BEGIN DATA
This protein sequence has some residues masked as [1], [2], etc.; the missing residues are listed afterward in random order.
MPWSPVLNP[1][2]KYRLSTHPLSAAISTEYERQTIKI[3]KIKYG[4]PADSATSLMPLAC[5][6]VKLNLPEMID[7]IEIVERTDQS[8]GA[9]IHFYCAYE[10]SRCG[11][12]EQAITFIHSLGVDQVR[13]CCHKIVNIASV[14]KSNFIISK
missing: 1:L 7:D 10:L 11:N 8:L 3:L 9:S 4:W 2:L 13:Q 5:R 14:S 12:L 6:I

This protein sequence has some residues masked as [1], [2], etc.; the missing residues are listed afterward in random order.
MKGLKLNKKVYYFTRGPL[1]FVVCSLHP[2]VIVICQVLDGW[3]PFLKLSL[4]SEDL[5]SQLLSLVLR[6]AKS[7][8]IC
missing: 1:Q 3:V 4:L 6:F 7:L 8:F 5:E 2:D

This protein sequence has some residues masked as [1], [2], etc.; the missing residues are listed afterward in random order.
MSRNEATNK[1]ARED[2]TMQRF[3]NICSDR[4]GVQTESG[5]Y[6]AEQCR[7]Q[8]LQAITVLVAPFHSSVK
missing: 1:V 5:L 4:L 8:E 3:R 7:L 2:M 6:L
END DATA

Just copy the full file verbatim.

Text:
This protein sequence has some residues masked as [1], [2], etc.; the missing residues are listed afterward in random order.
MPWSPVLNP[1][2]KYRLSTHPLSAAISTEYERQTIKI[3]KIKYG[4]PADSATSLMPLAC[5][6]VKLNLPEMID[7]IEIVERTDQS[8]GA[9]IHFYCAYE[10]SRCG[11][12]EQAITFIHSLGVDQVR[13]CCHKIVNIASV[14]KSNFIISK
missing: 1:L 7:D 10:L 11:N 8:L 3:L 9:S 4:W 2:L 13:Q 5:R 14:S 12:L 6:I

This protein sequence has some residues masked as [1], [2], etc.; the missing residues are listed afterward in random order.
MKGLKLNKKVYYFTRGPL[1]FVVCSLHP[2]VIVICQVLDGW[3]PFLKLSL[4]SEDL[5]SQLLSLVLR[6]AKS[7][8]IC
missing: 1:Q 3:V 4:L 6:F 7:L 8:F 5:E 2:D

This protein sequence has some residues masked as [1], [2], etc.; the missing residues are listed afterward in random order.
MSRNEATNK[1]ARED[2]TMQRF[3]NICSDR[4]GVQTESG[5]Y[6]AEQCR[7]Q[8]LQAITVLVAPFHSSVK
missing: 1:V 5:L 4:L 8:E 3:R 7:L 2:M 6:L